“He sent it back?” Carley asked in disbelief.
Sara nodded. “He said he can tell you didn’t make it, and he refuses to eat anything from this kitchen that does not come specifically from you. He suggested you could come out and talk to him about it.”
Carley shook her head and rolled her eyes. She would just bet he was open to her going out into the dining room to talk to him.
“Tell him I’m not making steaks tonight. Tell him I’m focusing on the vegetarian dishes,” she said suddenly. She grinned when Sara walked away. That ought to teach him.
The waitress returned a moment later. “He wants the vegetarian special,” she said. “And the key lime pie.” She tilted her head and gave Carley a quizzical look. “What’s going on with you and that guy? I thought you said you didn’t know him?”
“I don’t,” Carley insisted. “I know…someone close to him,” she said. She knew Tanner and his mother, Ariana, Finn, and Lisa, the shifters who were currently living in what had once been Carley’s home, the lightbearers’ coterie. Whether this shifter knew them or not, she had no idea. But they were the same species. That meant he was closer to them than any other species, right?
She washed her hands and nudged Eric away from the vegetable station. “He wants our vegetarian special? I’ll make him a vegetarian special,” she announced, and she set to work chopping every damn type of vegetable she could find.
When Sara returned with the empty plate from the shifter’s table, she held it up for Carley’s inspection and said, “He wants to speak to you. He said he’ll summon the manager if you don’t go out there.”
Carley’s heart sank. The manager would undoubtedly force the issue, if it was brought to his attention. He saw no reason why his chef wouldn’t want to go out into the dining room and schmooze customers.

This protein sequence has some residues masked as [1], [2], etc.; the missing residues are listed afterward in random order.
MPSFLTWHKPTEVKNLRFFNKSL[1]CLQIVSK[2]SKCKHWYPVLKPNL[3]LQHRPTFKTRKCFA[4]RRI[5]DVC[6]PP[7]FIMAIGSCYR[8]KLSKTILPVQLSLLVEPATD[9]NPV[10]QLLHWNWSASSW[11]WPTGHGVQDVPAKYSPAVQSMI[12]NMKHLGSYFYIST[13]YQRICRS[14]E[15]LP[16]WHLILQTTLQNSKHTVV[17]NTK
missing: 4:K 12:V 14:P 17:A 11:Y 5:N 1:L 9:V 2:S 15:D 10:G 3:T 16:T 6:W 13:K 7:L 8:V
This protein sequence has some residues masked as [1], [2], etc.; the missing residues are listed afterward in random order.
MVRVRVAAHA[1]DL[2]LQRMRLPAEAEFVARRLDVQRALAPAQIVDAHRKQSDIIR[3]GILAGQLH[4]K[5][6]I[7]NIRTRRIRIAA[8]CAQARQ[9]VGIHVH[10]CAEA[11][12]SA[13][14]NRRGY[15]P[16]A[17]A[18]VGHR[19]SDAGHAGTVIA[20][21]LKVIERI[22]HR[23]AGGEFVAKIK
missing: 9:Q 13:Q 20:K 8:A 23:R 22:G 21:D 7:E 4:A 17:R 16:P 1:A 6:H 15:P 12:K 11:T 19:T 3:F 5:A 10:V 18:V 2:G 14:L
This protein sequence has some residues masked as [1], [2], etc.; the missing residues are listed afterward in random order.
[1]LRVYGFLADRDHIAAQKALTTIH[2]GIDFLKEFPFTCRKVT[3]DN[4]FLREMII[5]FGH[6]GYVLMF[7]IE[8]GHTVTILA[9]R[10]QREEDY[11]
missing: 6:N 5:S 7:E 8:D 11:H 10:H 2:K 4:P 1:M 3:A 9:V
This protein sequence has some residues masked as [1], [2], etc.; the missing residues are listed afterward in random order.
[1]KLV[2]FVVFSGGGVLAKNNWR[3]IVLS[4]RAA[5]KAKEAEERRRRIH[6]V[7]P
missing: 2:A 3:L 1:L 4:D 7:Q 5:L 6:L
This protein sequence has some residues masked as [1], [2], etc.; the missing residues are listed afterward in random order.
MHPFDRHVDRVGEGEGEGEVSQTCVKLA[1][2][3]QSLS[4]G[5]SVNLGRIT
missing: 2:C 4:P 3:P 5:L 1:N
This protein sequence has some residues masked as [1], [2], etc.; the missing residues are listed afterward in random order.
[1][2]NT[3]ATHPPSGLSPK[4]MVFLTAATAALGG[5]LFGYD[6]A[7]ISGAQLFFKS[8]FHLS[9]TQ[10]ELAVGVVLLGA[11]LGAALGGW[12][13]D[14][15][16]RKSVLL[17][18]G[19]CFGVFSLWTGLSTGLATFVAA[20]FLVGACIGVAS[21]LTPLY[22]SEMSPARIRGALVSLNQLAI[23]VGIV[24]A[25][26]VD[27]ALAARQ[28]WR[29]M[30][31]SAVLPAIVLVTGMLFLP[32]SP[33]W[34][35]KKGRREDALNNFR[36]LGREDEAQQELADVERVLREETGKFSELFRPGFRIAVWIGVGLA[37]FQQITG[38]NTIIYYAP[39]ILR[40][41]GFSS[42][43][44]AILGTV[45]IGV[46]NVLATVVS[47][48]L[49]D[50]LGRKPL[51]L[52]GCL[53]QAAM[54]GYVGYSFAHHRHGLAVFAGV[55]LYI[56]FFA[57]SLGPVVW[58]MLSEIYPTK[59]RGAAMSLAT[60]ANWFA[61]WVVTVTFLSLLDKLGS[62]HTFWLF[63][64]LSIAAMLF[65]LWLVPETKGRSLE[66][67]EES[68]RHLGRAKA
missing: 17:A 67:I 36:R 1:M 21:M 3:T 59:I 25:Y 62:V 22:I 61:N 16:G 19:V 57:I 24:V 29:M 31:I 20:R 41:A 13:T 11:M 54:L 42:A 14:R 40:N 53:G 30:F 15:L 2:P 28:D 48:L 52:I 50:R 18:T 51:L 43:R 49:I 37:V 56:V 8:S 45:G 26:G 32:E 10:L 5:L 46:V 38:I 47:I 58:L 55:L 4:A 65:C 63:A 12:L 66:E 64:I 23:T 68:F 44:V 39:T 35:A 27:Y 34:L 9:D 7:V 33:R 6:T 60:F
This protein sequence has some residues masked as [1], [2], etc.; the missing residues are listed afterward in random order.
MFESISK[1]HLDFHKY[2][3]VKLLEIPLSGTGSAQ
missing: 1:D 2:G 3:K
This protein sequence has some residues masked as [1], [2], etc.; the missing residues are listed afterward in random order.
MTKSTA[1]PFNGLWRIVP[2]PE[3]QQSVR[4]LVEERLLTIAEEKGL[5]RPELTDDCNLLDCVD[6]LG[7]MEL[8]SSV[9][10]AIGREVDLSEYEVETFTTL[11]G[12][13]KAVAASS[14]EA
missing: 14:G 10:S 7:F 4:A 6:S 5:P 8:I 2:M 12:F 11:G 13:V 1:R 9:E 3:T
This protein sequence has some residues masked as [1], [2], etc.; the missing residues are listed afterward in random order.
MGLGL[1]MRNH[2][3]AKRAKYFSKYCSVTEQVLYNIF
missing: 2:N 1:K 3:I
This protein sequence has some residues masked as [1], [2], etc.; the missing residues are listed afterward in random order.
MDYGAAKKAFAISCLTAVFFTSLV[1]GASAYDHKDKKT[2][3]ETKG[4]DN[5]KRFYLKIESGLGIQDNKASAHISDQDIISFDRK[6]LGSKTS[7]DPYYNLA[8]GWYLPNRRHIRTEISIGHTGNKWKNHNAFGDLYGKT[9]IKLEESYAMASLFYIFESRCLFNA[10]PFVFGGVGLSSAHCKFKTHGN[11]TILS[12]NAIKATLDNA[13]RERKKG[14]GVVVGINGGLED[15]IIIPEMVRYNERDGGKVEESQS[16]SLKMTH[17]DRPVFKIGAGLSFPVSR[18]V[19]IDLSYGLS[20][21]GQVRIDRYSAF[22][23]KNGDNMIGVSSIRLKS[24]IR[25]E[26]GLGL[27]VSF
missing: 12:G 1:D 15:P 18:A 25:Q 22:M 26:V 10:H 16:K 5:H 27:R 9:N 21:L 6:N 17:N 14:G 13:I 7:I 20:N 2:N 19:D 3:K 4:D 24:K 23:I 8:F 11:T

“Fine,” she grumbled as she sliced a wedge from one of the key lime pies she had made earlier in the day. She deliberately dropped it onto its side on the plate and didn’t add garnish before shoving a few strands of hair behind her ear and stomping out of the kitchen.
“Here,” she said as she unceremoniously dropped the plate onto the table.
The shifter gave the sloppy slice of pie a cursory glance before lifting his pale blue eyes and focusing so wholly onto Carley that she was certain he saw absolutely nothing else in the room at the moment. How could someone be that focused? She didn’t think she’d ever had anyone pay her such full attention in her life.
She fidgeted, nervously twisting her hands together before she realized what she was doing and clasped them behind her back. The shifter continued to stare at her.
“You owe me for that one, Carley.”
She visibly jerked at the sound of his voice, low and deep and smooth as whiskey.
“For what?” she asked, wondering how in the world he knew her name and for what she could possibly owe him. As far as she knew, she’d never met the man before yesterday.
“That dinner. As enticing as it was eating something with your magical stamp on it, forcing me to eat vegetables does not put me in a particularly good mood.”
She blinked owlishly. “I didn’t force you to eat vegetables.”
“You refused to make me a steak.”
“Sean’s steaks are practically as good as mine,” she protested.
“‘Practically’ isn’t yours.”
With a great deal of effort, she pulled her gaze away from his and made a swift perusal around the restaurant. All human, and none were paying them any particular attention, other than the ones she knew were listening at the door behind her.
“Do I know you?” she asked.
“Not yet,” he replied.
She frowned. “What is that supposed to mean?”
His voice pitched low. “It means I intend to get to know you, every inch of you, from the inside out. I intend to possess you. I intend to do things—” He reached for her, and she pulled away as if he was about to hit her. He froze, mid-reach and mid-sentence. And then he slowly lowered his hand.